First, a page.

|The interior of the Aqua Traiana under the
The earliest archaeologically traceable activity on the site was the construction of the aqueduct, whose course, continuing the stretch already known under the Academy basement, ran through the excavated area from west to east, towards the gate of the car park. Pottery of the first and early second centuries AD recovered from the backfill of the aqueduct's construction trench demonstrates that the aqueduct is indeed the Aqua Traiana (dedicated in AD 109), as has generally been assumed but never hitherto proven (Van Buren and Stevens 1917), and not the Augustan Aqua Alsietina as suggested by Wikander (1979, 25-7). The vault of the aqueduct had been destroyed within the areaof our trench, but the channel was accessible from under the north-western edge of the trench and the conduit survives intact here, running underground for 13.3 m as far as the external foundation wall of the Academy, beyond which it is accessible from within the Academy's basement. The aqueduct was evidently built by cut-and-cover work, in concrete faced with good opus reticulatum, whose blocks measure between 7 and 9 cm on a side. The uppermost course of reticulate blocks has been laid flat rather than diagonally, to provide a level surface for five courses of rubble aggregate in the concrete walls, above which rises the vault. The channel is 0.90 m wide and 1.90 m high, with some 0.35 m of silt over the floor. The walls are faced with a layer of opus signinum (waterproof cement made with crushed brick and tile) 2-3 cm thick.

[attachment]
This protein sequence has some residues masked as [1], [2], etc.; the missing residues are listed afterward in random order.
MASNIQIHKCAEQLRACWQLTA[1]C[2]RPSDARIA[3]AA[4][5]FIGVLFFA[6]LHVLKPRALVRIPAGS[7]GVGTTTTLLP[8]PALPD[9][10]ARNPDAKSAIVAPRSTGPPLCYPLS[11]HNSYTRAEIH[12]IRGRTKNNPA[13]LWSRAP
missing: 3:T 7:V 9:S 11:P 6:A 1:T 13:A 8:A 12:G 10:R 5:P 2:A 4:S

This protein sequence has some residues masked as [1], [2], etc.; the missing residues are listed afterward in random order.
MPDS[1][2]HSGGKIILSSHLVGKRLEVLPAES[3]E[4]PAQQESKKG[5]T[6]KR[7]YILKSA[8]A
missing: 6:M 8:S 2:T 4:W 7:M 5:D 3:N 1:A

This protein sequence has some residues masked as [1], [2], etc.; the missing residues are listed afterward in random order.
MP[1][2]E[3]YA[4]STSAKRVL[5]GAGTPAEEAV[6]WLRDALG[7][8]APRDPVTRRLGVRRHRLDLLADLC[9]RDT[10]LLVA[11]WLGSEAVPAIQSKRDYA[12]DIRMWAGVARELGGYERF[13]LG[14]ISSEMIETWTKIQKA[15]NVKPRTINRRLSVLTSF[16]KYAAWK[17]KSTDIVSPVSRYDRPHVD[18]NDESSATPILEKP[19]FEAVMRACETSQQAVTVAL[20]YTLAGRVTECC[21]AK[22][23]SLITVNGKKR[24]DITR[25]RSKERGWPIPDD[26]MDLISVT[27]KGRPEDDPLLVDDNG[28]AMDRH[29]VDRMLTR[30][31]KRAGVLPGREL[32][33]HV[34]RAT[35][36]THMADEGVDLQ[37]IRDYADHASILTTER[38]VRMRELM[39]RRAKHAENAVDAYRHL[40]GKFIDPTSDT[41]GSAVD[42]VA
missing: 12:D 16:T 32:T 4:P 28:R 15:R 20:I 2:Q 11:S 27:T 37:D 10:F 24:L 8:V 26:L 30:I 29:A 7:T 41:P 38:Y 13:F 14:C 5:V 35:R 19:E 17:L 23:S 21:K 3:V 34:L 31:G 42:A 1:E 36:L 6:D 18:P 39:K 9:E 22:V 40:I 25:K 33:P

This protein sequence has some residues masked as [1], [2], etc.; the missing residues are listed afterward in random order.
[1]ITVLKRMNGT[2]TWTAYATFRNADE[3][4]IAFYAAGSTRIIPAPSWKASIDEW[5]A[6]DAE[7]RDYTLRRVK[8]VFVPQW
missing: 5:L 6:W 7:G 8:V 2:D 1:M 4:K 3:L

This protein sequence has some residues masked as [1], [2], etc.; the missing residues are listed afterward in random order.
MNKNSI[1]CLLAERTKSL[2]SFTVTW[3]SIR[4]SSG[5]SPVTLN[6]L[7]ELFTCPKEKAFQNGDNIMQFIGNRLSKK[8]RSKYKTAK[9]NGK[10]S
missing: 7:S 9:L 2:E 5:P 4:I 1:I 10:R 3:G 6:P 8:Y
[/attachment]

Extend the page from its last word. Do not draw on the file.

The American Academy in Rome
By: Andrew Wilson ( firstname.lastname@example.org )